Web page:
Hello to you all! I pray this blogpost finds you well (hmm that sounds funny but you get the picture!) I have successfully completed week 1 at my Kenyan family homestay! Whoo Hoo! If you had asked me on day 2 I would have said that I wouldn't make it...but now I'm learning to love it. There is never a moment that goes by in that house without learning something about the culture. Mostly I am learning about their culture but every once in a while I share with them about mine! On Friday evening I was asking the family what they do on Saturday. I figured we might go to Nairobi and do something fun... go to dinner or something? Not so fast...I'm not in Kansas any more! Everyone in the family had some sort of chore to do...lawn, sweeping, shopping, cooking. I had nothing! Doing "nothing" has been hard for me. I understand that I'm the guest in the house but often times I hate just sitting there while they clean and cook and do laundry. SOooo, I asked them if I can do something! The middle son said " can bake!" Ha...ok, I thought. I LOVE baking back in the states when I have measuring cups and spoons and all the ingredients I am familiar with...baking in AFRICA is quite different. I woke up early on Saturday to get a "game plan." How was I going to cook something that this family would actually like?? I boarded a matatu and went into Karen (a local town with a supermarket). There it was...on a small shelf...Betty Crocker did it again! DOUBLE FUDGE BROWNIE MIX! Yes....That would be easy! But then I realized I needed a pan and eggs. I searched everywhere for a p an and couldn't find one. I asked someone and they showed me tin foil. I stood there for a long long time trying to figure out how much tin foil I would need to make a sturdy enough pan. Nope, not gonna work! I finally found a pan by the couches and books...go figure! Then I went on my search for the eggs. Ok, back in the US where do you find eggs? Near the milk in the refrigerator! Not here...they aren't refrigerated and just on the shelf next to the eggs. I opened up one of them to check for cracks and instead of finding cracks or JUST eggs a bunch of feathers popped out! I almost threw the box over my head wondering what the heck that was but then I remembered...I'm in Africa! I grabbed another carton of eggs and decided to pray there weren't cracks and just buy it anyways.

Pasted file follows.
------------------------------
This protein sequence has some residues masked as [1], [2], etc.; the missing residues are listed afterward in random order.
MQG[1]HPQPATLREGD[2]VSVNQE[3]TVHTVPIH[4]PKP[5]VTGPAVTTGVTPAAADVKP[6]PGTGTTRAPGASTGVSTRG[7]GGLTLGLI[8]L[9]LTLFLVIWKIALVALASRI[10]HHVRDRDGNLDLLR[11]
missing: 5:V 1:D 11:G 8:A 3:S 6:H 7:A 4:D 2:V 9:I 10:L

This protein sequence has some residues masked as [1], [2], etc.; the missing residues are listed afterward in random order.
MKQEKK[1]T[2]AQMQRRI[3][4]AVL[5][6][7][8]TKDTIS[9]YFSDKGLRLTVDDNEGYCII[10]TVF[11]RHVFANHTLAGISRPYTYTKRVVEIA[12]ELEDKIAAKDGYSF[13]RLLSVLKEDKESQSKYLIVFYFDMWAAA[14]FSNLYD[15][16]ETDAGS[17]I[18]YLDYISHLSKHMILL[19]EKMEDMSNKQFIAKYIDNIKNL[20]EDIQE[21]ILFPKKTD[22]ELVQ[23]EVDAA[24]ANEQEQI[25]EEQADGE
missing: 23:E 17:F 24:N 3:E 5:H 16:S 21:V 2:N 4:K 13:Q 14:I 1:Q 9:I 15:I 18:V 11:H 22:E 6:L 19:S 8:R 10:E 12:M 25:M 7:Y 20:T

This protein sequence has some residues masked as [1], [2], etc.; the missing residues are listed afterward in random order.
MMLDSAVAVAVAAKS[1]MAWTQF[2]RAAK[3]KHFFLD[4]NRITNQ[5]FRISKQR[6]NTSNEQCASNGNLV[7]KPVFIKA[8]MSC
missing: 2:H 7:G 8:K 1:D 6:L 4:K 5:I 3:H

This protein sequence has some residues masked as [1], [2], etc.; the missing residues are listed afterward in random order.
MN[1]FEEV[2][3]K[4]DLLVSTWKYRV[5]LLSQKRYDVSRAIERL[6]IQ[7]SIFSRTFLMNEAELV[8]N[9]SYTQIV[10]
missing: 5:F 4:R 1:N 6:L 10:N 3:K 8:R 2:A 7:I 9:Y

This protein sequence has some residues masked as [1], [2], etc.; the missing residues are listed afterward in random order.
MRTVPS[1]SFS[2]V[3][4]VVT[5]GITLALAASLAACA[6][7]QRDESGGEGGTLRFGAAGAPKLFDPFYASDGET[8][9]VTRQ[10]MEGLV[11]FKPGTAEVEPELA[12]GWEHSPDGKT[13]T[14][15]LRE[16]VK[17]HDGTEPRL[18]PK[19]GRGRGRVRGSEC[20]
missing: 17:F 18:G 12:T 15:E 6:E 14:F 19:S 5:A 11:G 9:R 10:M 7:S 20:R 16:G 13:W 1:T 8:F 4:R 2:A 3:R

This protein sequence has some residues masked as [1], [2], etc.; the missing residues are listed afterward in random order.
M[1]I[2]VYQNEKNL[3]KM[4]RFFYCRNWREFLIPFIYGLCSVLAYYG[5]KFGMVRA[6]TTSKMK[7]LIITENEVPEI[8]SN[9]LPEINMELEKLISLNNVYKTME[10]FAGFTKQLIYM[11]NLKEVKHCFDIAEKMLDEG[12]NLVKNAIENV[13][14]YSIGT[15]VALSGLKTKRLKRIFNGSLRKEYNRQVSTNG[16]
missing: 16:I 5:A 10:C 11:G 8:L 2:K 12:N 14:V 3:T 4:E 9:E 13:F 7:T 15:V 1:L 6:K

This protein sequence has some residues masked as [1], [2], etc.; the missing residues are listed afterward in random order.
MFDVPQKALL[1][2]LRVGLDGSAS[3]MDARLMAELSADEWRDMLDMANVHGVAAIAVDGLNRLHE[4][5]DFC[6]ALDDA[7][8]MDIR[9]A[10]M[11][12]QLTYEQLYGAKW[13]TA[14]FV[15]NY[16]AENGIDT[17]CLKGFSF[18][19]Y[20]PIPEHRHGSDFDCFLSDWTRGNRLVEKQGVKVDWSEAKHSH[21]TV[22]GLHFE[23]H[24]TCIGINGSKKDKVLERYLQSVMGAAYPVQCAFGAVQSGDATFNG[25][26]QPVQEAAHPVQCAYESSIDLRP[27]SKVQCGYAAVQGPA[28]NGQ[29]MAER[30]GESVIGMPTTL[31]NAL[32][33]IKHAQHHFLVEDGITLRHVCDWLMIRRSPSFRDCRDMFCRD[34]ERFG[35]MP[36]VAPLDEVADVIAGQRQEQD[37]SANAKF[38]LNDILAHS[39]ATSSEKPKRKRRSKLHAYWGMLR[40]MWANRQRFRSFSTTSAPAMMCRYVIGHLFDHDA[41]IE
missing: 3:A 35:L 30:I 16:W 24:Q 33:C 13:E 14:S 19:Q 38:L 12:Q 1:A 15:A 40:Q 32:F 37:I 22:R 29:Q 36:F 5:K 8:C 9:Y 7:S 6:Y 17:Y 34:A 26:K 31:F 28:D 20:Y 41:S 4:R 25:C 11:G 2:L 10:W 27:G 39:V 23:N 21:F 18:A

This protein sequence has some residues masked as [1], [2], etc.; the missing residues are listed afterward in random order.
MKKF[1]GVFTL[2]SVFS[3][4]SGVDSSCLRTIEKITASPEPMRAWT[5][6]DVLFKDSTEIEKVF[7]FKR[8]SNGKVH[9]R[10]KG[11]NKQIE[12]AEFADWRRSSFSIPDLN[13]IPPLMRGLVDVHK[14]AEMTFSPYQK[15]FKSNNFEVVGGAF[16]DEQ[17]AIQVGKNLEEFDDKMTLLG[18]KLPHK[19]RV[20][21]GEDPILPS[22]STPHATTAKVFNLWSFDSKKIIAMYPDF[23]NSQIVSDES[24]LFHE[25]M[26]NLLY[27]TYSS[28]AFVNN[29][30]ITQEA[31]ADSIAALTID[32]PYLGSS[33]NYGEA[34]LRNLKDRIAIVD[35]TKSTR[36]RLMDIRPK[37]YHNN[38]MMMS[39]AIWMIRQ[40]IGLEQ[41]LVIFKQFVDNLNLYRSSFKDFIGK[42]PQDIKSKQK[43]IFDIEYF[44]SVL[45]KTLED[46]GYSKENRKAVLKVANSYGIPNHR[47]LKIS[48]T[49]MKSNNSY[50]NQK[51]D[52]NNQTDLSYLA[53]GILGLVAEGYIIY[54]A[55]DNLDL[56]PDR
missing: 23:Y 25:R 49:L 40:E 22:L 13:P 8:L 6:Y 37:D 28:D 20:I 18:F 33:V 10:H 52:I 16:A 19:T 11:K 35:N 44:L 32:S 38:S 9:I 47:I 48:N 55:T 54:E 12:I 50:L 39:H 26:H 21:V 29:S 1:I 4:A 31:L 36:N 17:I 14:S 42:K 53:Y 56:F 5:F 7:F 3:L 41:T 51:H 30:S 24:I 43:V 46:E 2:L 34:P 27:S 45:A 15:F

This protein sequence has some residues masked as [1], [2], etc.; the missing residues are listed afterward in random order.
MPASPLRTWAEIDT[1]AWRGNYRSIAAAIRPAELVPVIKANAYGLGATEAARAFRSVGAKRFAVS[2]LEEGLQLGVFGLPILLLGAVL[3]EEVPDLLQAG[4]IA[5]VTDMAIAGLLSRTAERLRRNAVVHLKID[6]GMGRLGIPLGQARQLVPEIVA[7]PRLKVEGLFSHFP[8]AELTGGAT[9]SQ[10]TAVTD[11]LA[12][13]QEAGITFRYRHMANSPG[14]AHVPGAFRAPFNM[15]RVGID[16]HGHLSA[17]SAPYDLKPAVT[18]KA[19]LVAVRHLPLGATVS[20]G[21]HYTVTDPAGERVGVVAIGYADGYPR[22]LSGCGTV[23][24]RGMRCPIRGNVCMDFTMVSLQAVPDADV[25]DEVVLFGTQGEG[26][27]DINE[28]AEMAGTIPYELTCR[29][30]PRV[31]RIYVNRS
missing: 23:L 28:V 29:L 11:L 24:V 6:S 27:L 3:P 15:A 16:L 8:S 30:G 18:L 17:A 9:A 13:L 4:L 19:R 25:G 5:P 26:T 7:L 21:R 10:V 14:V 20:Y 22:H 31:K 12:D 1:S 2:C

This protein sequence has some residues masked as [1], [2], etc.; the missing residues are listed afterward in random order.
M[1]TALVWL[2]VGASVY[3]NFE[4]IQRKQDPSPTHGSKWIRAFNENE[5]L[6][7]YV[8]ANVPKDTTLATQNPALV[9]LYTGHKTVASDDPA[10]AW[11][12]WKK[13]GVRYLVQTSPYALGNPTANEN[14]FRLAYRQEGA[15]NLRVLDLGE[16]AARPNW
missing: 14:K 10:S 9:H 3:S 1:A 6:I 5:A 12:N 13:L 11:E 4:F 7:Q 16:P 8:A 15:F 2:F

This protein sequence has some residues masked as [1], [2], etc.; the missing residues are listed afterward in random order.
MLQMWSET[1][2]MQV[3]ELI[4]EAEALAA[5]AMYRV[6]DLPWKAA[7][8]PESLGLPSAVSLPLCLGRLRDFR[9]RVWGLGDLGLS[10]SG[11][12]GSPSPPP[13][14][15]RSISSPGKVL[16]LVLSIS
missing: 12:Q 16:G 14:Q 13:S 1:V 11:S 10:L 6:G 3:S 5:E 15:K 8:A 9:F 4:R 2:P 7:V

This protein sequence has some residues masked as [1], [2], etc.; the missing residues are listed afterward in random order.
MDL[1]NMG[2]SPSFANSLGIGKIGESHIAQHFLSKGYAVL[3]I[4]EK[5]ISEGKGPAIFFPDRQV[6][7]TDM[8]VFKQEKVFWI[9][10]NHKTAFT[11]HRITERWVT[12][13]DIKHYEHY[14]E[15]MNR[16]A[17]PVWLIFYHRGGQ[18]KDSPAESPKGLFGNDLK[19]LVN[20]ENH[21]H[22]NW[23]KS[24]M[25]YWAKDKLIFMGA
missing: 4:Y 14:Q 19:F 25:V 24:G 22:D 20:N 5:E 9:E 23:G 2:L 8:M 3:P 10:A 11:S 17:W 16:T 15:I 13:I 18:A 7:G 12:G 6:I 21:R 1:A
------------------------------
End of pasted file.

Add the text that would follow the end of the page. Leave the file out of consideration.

Later that afternoon I whipped up the batter and baked the brownies (after trying to recall all the math I learned in science class to figure out how to convert degrees Fahrenheit to Celsius). The brownies turned out well...not amazing but I had baked something! :) Later that evening we shared the brownies. The family was amazed at them. They kept eating and eating. After every brownie they would say "I have to stop but I just can't!" They asked me what they were called and I said "brownies" I think they must have repeated me about 30 times. Then they started putting the brownies up to their skin and saying that the brownie was misnamed because it was more black then their own skin! They asked me how I made it and I said from a box and they just laughed. I had kept the box to show them so I brought it out. That was quite the entertainment piece for the evening as they sat there reading EVERY word on the back of the box. At one point the dad asked me "So you just add all these things and then "poof" you have a brownie?" I told him that you have to bake it first and that the flour and cocoa IS in that package, they just do the measurements for me! I think my favorite part of the whole thing was having them read the front of the box and repeating "Betty Crocker!" about a thousand times. Finally one of the said "Betty Crocker is my friend." Haha I bought some oatmeal chocolate chip cookie mix that I will try next week. This mix doesn't even need an egg...just wait till I try to explain THAT one to the family! ;)